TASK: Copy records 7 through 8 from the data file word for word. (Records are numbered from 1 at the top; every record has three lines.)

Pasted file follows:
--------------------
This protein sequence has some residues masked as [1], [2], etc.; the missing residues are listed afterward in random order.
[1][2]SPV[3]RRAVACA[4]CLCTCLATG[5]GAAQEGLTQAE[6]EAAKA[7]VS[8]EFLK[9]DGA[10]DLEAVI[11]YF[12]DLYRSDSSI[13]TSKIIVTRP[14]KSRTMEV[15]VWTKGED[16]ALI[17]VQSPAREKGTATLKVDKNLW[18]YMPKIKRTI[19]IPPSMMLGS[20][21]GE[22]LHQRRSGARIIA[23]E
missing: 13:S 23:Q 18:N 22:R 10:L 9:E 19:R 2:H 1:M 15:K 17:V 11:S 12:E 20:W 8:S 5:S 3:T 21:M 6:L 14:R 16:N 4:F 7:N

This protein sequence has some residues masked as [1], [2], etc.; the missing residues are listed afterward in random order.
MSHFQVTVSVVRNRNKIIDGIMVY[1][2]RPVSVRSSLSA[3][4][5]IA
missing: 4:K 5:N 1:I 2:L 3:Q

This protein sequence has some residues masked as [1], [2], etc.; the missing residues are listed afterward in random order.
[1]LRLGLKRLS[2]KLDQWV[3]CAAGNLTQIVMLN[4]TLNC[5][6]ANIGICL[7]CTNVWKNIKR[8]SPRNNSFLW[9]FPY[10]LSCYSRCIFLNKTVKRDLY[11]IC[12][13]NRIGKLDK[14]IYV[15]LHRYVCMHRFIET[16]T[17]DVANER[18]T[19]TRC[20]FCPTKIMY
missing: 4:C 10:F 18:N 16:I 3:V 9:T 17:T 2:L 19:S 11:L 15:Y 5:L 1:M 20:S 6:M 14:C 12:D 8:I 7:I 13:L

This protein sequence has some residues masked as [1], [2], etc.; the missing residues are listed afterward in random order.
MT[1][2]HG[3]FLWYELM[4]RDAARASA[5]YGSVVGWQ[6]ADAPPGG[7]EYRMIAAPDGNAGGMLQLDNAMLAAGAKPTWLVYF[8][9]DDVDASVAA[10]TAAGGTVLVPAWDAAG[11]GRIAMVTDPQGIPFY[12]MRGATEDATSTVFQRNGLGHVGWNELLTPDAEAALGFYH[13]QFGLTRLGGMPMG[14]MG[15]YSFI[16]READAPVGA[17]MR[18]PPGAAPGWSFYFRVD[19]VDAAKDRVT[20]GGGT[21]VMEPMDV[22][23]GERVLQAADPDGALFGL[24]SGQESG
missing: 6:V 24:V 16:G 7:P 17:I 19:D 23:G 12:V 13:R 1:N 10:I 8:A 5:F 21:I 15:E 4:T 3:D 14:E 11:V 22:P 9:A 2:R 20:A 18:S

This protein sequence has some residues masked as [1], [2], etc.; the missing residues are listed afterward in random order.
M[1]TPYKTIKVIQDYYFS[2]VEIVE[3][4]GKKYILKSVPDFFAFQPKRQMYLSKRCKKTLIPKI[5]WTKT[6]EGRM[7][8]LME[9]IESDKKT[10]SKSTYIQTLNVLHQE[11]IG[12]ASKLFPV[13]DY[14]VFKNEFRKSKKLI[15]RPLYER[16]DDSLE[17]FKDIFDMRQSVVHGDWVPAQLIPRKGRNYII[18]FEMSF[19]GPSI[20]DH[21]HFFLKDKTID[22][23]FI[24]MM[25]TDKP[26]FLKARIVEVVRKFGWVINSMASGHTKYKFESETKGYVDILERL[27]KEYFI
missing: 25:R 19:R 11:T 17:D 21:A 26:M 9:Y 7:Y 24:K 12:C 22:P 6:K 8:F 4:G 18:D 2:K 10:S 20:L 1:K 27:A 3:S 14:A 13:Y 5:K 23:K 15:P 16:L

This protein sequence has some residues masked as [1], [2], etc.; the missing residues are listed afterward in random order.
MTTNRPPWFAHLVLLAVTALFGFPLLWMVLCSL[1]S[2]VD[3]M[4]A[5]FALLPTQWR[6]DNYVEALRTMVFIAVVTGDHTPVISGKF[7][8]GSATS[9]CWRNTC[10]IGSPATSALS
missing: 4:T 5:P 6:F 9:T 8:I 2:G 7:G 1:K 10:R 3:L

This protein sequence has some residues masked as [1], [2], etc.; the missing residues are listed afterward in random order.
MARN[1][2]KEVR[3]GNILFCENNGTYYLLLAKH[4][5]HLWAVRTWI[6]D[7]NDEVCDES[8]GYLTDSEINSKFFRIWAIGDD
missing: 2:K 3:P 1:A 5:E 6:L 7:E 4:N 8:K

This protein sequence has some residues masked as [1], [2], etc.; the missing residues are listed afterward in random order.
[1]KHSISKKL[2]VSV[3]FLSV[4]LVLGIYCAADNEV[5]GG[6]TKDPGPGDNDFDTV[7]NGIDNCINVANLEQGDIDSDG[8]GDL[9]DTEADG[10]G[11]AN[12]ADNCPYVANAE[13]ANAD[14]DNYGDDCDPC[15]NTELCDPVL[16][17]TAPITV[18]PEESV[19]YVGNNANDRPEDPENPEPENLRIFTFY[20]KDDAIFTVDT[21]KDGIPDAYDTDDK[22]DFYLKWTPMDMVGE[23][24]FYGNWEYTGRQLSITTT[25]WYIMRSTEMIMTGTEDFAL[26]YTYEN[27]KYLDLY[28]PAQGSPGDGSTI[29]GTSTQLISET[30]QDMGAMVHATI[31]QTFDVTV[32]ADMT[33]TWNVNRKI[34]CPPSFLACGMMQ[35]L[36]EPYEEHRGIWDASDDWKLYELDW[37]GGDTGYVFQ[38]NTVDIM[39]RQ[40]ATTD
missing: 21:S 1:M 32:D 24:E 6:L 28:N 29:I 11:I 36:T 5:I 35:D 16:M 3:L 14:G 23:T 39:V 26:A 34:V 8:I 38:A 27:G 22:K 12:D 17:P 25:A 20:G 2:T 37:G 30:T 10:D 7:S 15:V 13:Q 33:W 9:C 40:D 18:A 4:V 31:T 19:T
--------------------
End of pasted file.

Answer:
This protein sequence has some residues masked as [1], [2], etc.; the missing residues are listed afterward in random order.
MARN[1][2]KEVR[3]GNILFCENNGTYYLLLAKH[4][5]HLWAVRTWI[6]D[7]NDEVCDES[8]GYLTDSEINSKFFRIWAIGDD
missing: 2:K 3:P 1:A 5:E 6:L 7:E 4:N 8:K

This protein sequence has some residues masked as [1], [2], etc.; the missing residues are listed afterward in random order.
[1]KHSISKKL[2]VSV[3]FLSV[4]LVLGIYCAADNEV[5]GG[6]TKDPGPGDNDFDTV[7]NGIDNCINVANLEQGDIDSDG[8]GDL[9]DTEADG[10]G[11]AN[12]ADNCPYVANAE[13]ANAD[14]DNYGDDCDPC[15]NTELCDPVL[16][17]TAPITV[18]PEESV[19]YVGNNANDRPEDPENPEPENLRIFTFY[20]KDDAIFTVDT[21]KDGIPDAYDTDDK[22]DFYLKWTPMDMVGE[23][24]FYGNWEYTGRQLSITTT[25]WYIMRSTEMIMTGTEDFAL[26]YTYEN[27]KYLDLY[28]PAQGSPGDGSTI[29]GTSTQLISET[30]QDMGAMVHATI[31]QTFDVTV[32]ADMT[33]TWNVNRKI[34]CPPSFLACGMMQ[35]L[36]EPYEEHRGIWDASDDWKLYELDW[37]GGDTGYVFQ[38]NTVDIM[39]RQ[40]ATTD
missing: 21:S 1:M 32:D 24:E 6:L 28:N 29:I 11:I 36:T 5:I 35:D 16:M 3:L 14:G 23:T 39:V 26:A 34:V 8:I 38:A 27:G 22:K 12:D 17:P 25:A 20:G 2:T 37:G 30:T 10:D 7:S 15:V 13:Q 33:W 9:C 40:D 18:A 4:V 31:T 19:T